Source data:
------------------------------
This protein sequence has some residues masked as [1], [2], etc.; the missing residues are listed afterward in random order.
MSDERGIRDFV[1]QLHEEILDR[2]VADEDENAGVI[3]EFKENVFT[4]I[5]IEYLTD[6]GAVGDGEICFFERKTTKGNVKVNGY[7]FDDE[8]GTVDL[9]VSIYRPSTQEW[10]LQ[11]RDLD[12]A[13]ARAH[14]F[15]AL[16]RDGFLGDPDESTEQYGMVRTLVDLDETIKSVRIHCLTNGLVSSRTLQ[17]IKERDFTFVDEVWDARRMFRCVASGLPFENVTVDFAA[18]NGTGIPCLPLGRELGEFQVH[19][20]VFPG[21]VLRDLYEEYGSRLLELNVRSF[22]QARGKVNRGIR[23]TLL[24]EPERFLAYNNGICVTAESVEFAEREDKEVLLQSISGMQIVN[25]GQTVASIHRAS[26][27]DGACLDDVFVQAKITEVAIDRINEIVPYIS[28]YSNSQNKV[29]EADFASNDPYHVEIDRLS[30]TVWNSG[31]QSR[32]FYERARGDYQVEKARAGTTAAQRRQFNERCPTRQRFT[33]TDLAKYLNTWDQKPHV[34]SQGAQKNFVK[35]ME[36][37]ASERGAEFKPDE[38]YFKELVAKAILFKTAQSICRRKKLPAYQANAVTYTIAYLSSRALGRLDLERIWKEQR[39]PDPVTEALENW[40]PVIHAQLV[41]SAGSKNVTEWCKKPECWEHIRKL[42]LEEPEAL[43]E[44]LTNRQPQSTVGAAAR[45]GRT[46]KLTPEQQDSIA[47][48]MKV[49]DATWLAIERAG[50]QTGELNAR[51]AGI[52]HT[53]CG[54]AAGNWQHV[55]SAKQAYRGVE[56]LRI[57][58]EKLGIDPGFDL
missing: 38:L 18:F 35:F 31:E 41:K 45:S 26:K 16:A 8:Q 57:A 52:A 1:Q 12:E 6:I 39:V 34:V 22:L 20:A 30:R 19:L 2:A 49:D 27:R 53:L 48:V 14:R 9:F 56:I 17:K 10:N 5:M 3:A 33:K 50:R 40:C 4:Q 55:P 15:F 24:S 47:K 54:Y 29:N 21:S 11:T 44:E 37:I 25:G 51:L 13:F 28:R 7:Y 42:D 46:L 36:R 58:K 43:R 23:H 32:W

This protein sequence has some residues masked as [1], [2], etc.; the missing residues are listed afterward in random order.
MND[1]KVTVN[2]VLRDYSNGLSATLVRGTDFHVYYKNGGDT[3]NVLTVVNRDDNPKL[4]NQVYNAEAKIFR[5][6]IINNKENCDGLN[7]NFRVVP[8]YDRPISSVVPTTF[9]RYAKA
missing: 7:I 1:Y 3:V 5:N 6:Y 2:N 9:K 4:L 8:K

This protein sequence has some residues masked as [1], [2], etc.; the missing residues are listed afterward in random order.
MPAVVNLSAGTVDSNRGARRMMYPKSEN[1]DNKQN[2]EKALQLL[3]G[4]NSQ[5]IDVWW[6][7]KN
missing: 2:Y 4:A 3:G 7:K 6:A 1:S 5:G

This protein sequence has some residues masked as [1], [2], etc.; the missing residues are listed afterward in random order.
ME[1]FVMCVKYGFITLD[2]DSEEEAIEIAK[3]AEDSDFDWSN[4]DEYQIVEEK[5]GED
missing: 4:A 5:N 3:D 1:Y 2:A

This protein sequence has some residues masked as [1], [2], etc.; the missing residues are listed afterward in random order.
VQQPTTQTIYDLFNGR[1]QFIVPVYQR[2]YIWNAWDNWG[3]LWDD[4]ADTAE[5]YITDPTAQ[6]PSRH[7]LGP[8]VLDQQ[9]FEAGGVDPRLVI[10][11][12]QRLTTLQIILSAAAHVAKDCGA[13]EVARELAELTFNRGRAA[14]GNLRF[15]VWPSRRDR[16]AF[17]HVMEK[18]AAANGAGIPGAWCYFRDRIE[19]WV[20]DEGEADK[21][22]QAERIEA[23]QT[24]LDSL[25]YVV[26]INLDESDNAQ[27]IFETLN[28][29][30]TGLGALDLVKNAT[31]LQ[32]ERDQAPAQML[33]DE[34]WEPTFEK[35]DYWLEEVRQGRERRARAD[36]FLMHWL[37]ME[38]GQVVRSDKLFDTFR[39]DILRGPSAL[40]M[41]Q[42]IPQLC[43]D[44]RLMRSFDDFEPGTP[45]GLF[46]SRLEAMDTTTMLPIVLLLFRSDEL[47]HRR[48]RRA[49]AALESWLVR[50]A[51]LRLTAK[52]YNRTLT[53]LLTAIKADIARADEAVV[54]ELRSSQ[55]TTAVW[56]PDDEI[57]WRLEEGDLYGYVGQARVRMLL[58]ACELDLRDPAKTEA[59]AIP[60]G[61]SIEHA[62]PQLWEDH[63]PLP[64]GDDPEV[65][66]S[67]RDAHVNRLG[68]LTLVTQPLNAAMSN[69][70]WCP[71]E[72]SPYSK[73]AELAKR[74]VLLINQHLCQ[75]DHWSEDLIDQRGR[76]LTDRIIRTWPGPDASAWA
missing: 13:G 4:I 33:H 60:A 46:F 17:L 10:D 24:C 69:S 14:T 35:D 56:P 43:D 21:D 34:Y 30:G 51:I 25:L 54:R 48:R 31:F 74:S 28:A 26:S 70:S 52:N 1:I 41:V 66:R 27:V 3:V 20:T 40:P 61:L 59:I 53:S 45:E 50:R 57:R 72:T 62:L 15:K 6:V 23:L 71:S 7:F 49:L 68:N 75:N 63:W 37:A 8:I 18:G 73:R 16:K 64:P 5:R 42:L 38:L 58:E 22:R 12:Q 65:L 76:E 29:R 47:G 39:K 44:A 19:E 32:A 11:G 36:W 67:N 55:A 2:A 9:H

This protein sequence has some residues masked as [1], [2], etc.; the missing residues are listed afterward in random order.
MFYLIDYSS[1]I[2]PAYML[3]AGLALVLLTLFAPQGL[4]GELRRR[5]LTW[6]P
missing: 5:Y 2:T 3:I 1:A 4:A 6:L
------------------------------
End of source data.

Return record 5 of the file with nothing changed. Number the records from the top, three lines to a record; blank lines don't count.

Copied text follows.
This protein sequence has some residues masked as [1], [2], etc.; the missing residues are listed afterward in random order.
VQQPTTQTIYDLFNGR[1]QFIVPVYQR[2]YIWNAWDNWG[3]LWDD[4]ADTAE[5]YITDPTAQ[6]PSRH[7]LGP[8]VLDQQ[9]FEAGGVDPRLVI[10][11][12]QRLTTLQIILSAAAHVAKDCGA[13]EVARELAELTFNRGRAA[14]GNLRF[15]VWPSRRDR[16]AF[17]HVMEK[18]AAANGAGIPGAWCYFRDRIE[19]WV[20]DEGEADK[21][22]QAERIEA[23]QT[24]LDSL[25]YVV[26]INLDESDNAQ[27]IFETLN[28][29][30]TGLGALDLVKNAT[31]LQ[32]ERDQAPAQML[33]DE[34]WEPTFEK[35]DYWLEEVRQGRERRARAD[36]FLMHWL[37]ME[38]GQVVRSDKLFDTFR[39]DILRGPSAL[40]M[41]Q[42]IPQLC[43]D[44]RLMRSFDDFEPGTP[45]GLF[46]SRLEAMDTTTMLPIVLLLFRSDEL[47]HRR[48]RRA[49]AALESWLVR[50]A[51]LRLTAK[52]YNRTLT[53]LLTAIKADIARADEAVV[54]ELRSSQ[55]TTAVW[56]PDDEI[57]WRLEEGDLYGYVGQARVRMLL[58]ACELDLRDPAKTEA[59]AIP[60]G[61]SIEHA[62]PQLWEDH[63]PLP[64]GDDPEV[65][66]S[67]RDAHVNRLG[68]LTLVTQPLNAAMSN[69][70]WCP[71]E[72]SPYSK[73]AELAKR[74]VLLINQHLCQ[75]DHWSEDLIDQRGR[76]LTDRIIRTWPGPDASAWA
missing: 13:G 4:I 33:H 60:A 46:F 17:L 10:D 24:C 69:S 14:T 35:D 56:P 43:D 21:D 34:Y 30:G 51:I 25:L 54:R 48:R 31:F 74:S 28:A 26:S 70:S 52:N 1:I 41:V 66:R 27:V 3:V 20:T 40:P 61:L 59:I 53:S 45:E 50:R 57:R 72:T 62:L 15:K 6:V 23:L 71:S 7:F 49:L 68:N 75:N 63:W 37:A 8:I 18:G 73:R 16:K 64:P 5:R 42:L 38:L 58:E 22:R 12:Q 65:L 76:E 29:R 47:G 39:K 44:A 19:E 32:A 11:G 36:W 67:N 55:A 2:A 9:H